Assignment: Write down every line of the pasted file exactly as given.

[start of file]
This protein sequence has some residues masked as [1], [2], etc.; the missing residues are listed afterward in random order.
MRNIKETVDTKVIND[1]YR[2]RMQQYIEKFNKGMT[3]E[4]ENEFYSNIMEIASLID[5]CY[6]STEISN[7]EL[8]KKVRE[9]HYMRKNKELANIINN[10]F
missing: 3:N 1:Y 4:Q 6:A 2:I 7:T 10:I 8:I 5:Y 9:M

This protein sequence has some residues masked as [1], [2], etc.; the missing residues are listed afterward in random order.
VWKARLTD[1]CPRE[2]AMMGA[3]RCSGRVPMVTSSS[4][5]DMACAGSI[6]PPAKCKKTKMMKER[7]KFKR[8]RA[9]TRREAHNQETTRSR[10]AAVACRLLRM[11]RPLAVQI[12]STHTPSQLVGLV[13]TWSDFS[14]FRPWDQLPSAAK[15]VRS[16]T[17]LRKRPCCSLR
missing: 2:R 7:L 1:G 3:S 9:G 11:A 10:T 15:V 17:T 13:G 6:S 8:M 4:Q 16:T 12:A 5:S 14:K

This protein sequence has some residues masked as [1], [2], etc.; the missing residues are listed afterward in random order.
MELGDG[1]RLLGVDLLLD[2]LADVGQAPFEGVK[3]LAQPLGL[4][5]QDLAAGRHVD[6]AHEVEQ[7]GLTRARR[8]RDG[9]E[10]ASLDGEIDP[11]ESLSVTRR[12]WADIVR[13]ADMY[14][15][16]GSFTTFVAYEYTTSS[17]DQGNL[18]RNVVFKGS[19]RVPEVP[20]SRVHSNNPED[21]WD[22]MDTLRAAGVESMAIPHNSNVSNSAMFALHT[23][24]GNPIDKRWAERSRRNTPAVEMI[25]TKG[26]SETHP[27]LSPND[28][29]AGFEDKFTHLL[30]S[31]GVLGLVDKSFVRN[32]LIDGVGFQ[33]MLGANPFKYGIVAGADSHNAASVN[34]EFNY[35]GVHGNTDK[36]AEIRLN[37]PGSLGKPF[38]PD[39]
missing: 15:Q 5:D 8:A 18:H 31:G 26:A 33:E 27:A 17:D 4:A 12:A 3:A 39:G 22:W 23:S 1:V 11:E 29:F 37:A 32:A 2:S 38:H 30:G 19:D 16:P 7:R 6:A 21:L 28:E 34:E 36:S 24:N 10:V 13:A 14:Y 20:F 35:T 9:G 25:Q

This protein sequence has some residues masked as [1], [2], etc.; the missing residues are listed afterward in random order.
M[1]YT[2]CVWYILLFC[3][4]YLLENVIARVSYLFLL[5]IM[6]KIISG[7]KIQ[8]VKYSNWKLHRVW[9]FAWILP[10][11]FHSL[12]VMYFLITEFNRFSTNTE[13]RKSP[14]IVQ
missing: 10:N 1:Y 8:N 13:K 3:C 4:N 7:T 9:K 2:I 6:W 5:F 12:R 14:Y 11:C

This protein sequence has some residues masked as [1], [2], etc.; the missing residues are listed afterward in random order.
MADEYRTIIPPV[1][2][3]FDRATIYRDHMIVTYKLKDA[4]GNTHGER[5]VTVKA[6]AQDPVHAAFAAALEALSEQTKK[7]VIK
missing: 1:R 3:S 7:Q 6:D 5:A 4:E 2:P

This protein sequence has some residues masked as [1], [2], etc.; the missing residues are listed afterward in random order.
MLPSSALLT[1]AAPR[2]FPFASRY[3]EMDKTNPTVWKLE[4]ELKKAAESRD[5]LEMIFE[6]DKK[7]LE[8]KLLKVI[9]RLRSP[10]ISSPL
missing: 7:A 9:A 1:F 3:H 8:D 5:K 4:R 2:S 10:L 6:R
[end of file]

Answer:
This protein sequence has some residues masked as [1], [2], etc.; the missing residues are listed afterward in random order.
MRNIKETVDTKVIND[1]YR[2]RMQQYIEKFNKGMT[3]E[4]ENEFYSNIMEIASLID[5]CY[6]STEISN[7]EL[8]KKVRE[9]HYMRKNKELANIINN[10]F
missing: 3:N 1:Y 4:Q 6:A 2:I 7:T 10:I 8:I 5:Y 9:M

This protein sequence has some residues masked as [1], [2], etc.; the missing residues are listed afterward in random order.
VWKARLTD[1]CPRE[2]AMMGA[3]RCSGRVPMVTSSS[4][5]DMACAGSI[6]PPAKCKKTKMMKER[7]KFKR[8]RA[9]TRREAHNQETTRSR[10]AAVACRLLRM[11]RPLAVQI[12]STHTPSQLVGLV[13]TWSDFS[14]FRPWDQLPSAAK[15]VRS[16]T[17]LRKRPCCSLR
missing: 2:R 7:L 1:G 3:S 9:G 11:A 10:T 15:V 17:T 13:G 6:S 8:M 4:Q 16:T 12:A 5:S 14:K

This protein sequence has some residues masked as [1], [2], etc.; the missing residues are listed afterward in random order.
MELGDG[1]RLLGVDLLLD[2]LADVGQAPFEGVK[3]LAQPLGL[4][5]QDLAAGRHVD[6]AHEVEQ[7]GLTRARR[8]RDG[9]E[10]ASLDGEIDP[11]ESLSVTRR[12]WADIVR[13]ADMY[14][15][16]GSFTTFVAYEYTTSS[17]DQGNL[18]RNVVFKGS[19]RVPEVP[20]SRVHSNNPED[21]WD[22]MDTLRAAGVESMAIPHNSNVSNSAMFALHT[23][24]GNPIDKRWAERSRRNTPAVEMI[25]TKG[26]SETHP[27]LSPND[28][29]AGFEDKFTHLL[30]S[31]GVLGLVDKSFVRN[32]LIDGVGFQ[33]MLGANPFKYGIVAGADSHNAASVN[34]EFNY[35]GVHGNTDK[36]AEIRLN[37]PGSLGKPF[38]PD[39]
missing: 15:Q 5:D 8:A 18:H 31:G 26:A 33:E 27:A 17:D 4:A 12:A 3:A 39:G 22:W 23:S 1:V 11:E 29:F 37:A 32:A 2:S 38:H 30:G 19:D 16:P 7:R 6:A 21:L 28:E 34:E 36:S 24:N 10:V 13:A 14:Y 20:F 35:T 9:G 25:Q

This protein sequence has some residues masked as [1], [2], etc.; the missing residues are listed afterward in random order.
M[1]YT[2]CVWYILLFC[3][4]YLLENVIARVSYLFLL[5]IM[6]KIISG[7]KIQ[8]VKYSNWKLHRVW[9]FAWILP[10][11]FHSL[12]VMYFLITEFNRFSTNTE[13]RKSP[14]IVQ
missing: 10:N 1:Y 8:N 13:K 3:C 4:N 7:T 9:K 2:I 6:W 5:F 12:R 14:Y 11:C

This protein sequence has some residues masked as [1], [2], etc.; the missing residues are listed afterward in random order.
MADEYRTIIPPV[1][2][3]FDRATIYRDHMIVTYKLKDA[4]GNTHGER[5]VTVKA[6]AQDPVHAAFAAALEALSEQTKK[7]VIK
missing: 1:R 3:S 7:Q 6:D 5:A 4:E 2:P

This protein sequence has some residues masked as [1], [2], etc.; the missing residues are listed afterward in random order.
MLPSSALLT[1]AAPR[2]FPFASRY[3]EMDKTNPTVWKLE[4]ELKKAAESRD[5]LEMIFE[6]DKK[7]LE[8]KLLKVI[9]RLRSP[10]ISSPL
missing: 7:A 9:A 1:F 3:H 8:D 5:K 4:R 2:S 10:L 6:R